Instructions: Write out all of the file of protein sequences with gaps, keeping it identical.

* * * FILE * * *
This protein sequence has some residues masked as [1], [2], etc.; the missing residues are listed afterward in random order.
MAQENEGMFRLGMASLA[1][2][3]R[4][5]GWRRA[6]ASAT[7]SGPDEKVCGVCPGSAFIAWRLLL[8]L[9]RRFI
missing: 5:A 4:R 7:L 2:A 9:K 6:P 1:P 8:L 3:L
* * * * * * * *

This protein sequence has some residues masked as [1], [2], etc.; the missing residues are listed afterward in random order.
MAQENEGMFRLGMASLA[1][2][3]R[4][5]GWRRA[6]ASAT[7]SGPDEKVCGVCPGSAFIAWRLLL[8]L[9]RRFI
missing: 5:A 4:R 7:L 2:A 9:K 6:P 1:P 8:L 3:L